Peter Dreier — who teaches politics and chairs the Urban & Environmental Policy department at Occidental College in Los Angeles — said the current movements unite the left's strands in a way we haven't seen in nearly a century:
Elaine Weiss, author of "The Woman's Hour: The Great Fight to Win the Vote," told me that what's "different about the waves of demonstrations of the past 18 months is their spontaneity — made possible by new technology and mastery of social media."
- During the Great Depression of the 1930s, people could see the system wasn't working, and so you saw similar protests by farmers, workers, consumers and college students.
- But during the late 1960s, protests were very factionalized: Unions, women, environmentalists and civil rights advocates often worked in their own lanes.
- Ever since, there's been a big inside-outside split on the left between electoral politics and protest politics.
- Now, Dreier says: "The best thing Donald Trump has done has been to revive massive protest in America."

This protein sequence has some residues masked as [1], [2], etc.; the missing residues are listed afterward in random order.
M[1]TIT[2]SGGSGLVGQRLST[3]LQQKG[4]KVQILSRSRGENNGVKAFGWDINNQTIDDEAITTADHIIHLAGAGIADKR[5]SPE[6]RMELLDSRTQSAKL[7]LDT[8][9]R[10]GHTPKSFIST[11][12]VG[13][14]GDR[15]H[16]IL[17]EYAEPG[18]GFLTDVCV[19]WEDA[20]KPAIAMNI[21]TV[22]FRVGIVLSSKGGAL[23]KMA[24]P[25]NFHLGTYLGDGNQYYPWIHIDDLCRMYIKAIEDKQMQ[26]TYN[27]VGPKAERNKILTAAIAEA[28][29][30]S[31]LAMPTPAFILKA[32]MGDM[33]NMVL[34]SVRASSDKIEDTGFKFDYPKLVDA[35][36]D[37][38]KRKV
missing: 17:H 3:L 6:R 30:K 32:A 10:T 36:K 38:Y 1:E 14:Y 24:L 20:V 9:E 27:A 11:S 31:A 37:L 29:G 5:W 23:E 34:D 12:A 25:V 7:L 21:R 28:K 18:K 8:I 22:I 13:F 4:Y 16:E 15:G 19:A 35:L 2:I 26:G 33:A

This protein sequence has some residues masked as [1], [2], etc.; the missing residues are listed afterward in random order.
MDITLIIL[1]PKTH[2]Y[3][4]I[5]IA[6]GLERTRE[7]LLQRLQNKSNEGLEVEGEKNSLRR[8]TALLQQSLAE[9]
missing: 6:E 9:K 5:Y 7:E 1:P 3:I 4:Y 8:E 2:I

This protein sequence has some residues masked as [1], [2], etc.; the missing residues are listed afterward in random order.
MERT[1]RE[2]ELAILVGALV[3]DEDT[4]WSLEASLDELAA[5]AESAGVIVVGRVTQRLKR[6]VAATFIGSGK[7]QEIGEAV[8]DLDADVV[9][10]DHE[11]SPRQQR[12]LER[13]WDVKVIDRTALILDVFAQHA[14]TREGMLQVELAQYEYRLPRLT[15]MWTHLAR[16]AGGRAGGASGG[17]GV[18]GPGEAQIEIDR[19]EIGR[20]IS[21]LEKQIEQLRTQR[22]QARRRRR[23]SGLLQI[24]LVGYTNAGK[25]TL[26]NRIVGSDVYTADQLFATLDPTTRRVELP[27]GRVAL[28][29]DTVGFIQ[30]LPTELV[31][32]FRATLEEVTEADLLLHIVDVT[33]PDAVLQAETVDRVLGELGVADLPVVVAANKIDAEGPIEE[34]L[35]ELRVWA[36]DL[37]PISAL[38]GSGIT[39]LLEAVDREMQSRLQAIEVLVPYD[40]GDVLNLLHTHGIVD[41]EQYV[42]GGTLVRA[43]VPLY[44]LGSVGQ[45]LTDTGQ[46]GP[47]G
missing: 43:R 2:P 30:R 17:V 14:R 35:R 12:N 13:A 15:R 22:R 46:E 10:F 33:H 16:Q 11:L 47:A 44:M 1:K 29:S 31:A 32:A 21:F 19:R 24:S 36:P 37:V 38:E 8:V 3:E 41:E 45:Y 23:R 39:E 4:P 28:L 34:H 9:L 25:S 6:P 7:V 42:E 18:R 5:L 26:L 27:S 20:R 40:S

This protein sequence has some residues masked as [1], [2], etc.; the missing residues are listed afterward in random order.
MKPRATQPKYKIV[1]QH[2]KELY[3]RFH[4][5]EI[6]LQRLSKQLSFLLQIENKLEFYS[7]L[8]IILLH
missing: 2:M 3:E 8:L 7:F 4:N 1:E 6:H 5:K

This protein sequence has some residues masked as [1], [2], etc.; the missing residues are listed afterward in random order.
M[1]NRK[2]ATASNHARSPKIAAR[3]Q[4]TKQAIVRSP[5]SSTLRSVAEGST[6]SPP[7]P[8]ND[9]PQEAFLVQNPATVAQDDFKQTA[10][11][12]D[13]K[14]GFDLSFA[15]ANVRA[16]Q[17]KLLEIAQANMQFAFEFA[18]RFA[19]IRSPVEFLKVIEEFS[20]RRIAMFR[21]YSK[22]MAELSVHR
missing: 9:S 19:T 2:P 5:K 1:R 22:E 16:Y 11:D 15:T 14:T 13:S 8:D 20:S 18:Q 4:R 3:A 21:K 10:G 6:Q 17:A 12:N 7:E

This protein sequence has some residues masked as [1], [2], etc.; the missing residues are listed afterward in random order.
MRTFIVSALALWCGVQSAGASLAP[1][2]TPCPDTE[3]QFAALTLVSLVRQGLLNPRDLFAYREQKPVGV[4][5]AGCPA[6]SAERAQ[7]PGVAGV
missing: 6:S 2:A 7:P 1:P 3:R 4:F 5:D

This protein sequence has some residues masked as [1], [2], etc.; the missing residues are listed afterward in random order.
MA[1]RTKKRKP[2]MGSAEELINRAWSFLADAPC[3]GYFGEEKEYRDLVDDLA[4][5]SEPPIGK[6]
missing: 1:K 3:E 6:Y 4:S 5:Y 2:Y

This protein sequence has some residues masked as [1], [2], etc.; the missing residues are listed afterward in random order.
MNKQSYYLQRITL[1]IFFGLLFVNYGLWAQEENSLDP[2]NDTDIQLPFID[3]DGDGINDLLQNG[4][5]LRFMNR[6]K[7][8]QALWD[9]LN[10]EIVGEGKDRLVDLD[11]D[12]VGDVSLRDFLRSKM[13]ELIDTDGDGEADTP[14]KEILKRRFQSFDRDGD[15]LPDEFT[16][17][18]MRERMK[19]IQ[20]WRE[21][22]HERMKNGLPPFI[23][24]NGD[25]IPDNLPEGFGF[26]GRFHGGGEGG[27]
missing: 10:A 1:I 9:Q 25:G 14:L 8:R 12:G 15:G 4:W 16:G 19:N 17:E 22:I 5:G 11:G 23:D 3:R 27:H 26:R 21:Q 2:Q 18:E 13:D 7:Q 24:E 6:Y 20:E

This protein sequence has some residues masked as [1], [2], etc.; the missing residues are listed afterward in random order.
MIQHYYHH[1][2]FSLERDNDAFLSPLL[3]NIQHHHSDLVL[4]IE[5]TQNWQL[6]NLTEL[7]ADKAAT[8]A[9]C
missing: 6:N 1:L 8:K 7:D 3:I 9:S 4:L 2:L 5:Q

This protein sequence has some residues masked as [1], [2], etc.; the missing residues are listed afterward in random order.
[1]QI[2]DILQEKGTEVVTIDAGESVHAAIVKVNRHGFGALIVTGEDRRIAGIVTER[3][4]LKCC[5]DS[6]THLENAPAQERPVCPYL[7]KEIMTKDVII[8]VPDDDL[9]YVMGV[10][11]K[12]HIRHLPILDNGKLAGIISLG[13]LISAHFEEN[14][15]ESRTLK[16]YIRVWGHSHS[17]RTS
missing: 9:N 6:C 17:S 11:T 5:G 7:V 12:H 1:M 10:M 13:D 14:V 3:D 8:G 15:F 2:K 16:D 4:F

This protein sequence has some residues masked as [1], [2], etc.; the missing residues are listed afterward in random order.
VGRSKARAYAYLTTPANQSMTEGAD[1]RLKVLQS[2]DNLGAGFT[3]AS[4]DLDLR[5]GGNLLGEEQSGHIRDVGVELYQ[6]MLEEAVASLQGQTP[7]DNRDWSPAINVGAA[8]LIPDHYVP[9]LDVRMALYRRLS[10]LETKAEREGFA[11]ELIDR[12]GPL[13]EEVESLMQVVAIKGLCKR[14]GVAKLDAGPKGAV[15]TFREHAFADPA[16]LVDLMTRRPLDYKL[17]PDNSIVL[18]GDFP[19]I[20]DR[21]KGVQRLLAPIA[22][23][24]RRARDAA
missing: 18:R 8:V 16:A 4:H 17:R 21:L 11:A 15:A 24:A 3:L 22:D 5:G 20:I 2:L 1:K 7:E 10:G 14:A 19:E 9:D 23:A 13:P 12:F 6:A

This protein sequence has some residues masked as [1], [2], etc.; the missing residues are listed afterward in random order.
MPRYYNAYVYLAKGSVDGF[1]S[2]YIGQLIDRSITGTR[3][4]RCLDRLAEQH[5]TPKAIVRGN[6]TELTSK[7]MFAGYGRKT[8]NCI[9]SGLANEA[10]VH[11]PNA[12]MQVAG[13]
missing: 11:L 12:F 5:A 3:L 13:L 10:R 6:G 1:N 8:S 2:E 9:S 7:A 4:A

- "Suffrage marches took months to plan and organize in the early 20th century — by mail and phone; participation depended upon personal contact and connection, with printed announcements laboriously tacked to walls. They usually occurred in one city at a time."
- "The Woman's March of January 2017 was organized within a matter of weeks — thanks to social media — with demonstrations taking place around the country and across the globe."
- "The Never Again [gun control] rallies were arranged in an even shorter time — the younger the constituency, the more adept the social media organizing."
- "And this weekend's immigration policy protests came together within a matter of days, and took place in almost every community in America. Power to the hashtag!"
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Sunday, July 1, 2018
Mike Allen at Axios: